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Common Ankle Injuries and How to Avoid Them

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You don't think about how important your healthy ankles are until you can no longer rely on them. When your ankles sustain an injury, you can't stand or walk without experiencing pain. You have difficulty balancing. Because your ankle is so complex and important, a wrong step that causes a sprain or a break can keep you from walking for the next several months.

Unfortunately, ankle injuries can happen to anyone—old or young, male or female, active or sedentary. You just have to step on an uneven or slippery surface to sustain an injury. If you're prone to ankle injuries, participate in sports, or worry about damaging your ankles, read our blog below. We'll list some common ankle injuries and then tell you how to both prevent and treat them.

Injuries

Your ankle is the meeting point of three bones, which your tendons and ligaments hold together. When you hurt your ankle, you can damage the tendons, ligaments, or bone.   

Tendon Injuries

Your tendons connect your bones to muscle and allow your foot and ankle to move. The most commonly damaged tendons are the peroneal tendons, which attach your peroneal muscles to the outside of your ankle. Some common tendon injuries include:

  • Peroneal Tendon Subluxation: If you sprain your ankle by rolling your foot inwards, your peroneal tendons can pop out of place.
  • Tearing: Your tendons can rip if they experience a sudden blow or impact—for instance, in a car crash or fall.
  • Tendinitis: If you overuse your ankle or put too much strain on it, your tendons accumulate tiny tears. When these tears don't heal correctly, your tendon becomes inflamed.

Ligament Injuries

While tendons connect bones to muscle, ligaments connect bone to bone. Your ligaments hold these bones in place while your ankle, foot, and leg move. A sprain is the most common type of ligament injury.

A sprain usually occurs when your foot twists beneath your leg or ankle. This twist can happen while you play sports or if you slip while walking or running. Symptoms include bruising and swelling. In a severe sprain, you won't be able to put pressure on your foot. After you severely sprain your ankle, you're more prone to spraining it in the future.

Bone Injuries

Your ankle or foot can break in a fall, car crash, or jump or from something heavy falling on top of your ankle. You can also break or fracture your ankle simply by putting too much stress on it, such as by frequently running long distances.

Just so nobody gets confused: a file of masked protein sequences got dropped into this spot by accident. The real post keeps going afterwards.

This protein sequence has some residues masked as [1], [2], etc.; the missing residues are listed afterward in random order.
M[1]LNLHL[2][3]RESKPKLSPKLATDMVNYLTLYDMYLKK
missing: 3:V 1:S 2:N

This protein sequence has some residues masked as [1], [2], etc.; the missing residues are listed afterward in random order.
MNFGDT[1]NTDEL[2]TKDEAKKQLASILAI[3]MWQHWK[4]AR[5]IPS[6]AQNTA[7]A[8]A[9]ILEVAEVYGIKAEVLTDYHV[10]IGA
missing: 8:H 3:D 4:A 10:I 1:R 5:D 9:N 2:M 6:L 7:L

It's easy to confuse a sprain with a fracture or break. You should see a doctor to get a correct diagnosis. Your symptoms can include:

  • Tenderness and pain
  • Swelling and bruising
  • Difficulty walking and placing weight on the foot
  • Difficulty wearing shoes

Treatment depends on the break's severity, but it can include wearing a cast and undergoing surgery to stabilize the bone.

Prevention

You can minimize your risk of ankle injury by taking these precautions:

  • Wear shoes that fit well and aren't too large or too small.
  • Wear the right shoes for your environment (for instance, don't wear flip flops to hike).
  • Strengthen your bones by increasing your calcium intake.
  • Instead of participating in one sport, cross-train to build strength.
  • Avoid falls by keeping clutter off your floor and turning on lights before you walk around at night.

Treatment

If you experience an ankle injury in spite of your best precautions, visit a doctor immediately. Depending on your injury's severity, he or she might recommend you keep weight off your ankle while it heals with a knee scooter. Along with using your knee scooter, make sure you take these steps:

  • Let your ankle rest. Don't run the risk of causing further damage by stressing your ankle or putting any weight on it.
  • Use ice, compression, and elevation immediately after the injury and as recommended by a doctor.
  • Wear your cast or brace for as long as your doctor recommends.
  • If necessary, attend physical therapy at your doctor's request to regain your normal ankle function and mobility.

Now that you know more about ankle injuries, you can prevent them in the future. If you've already experienced an injury, don't worry—with your doctor and knee scooter's help, your ankle will hopefully return to normal soon. 

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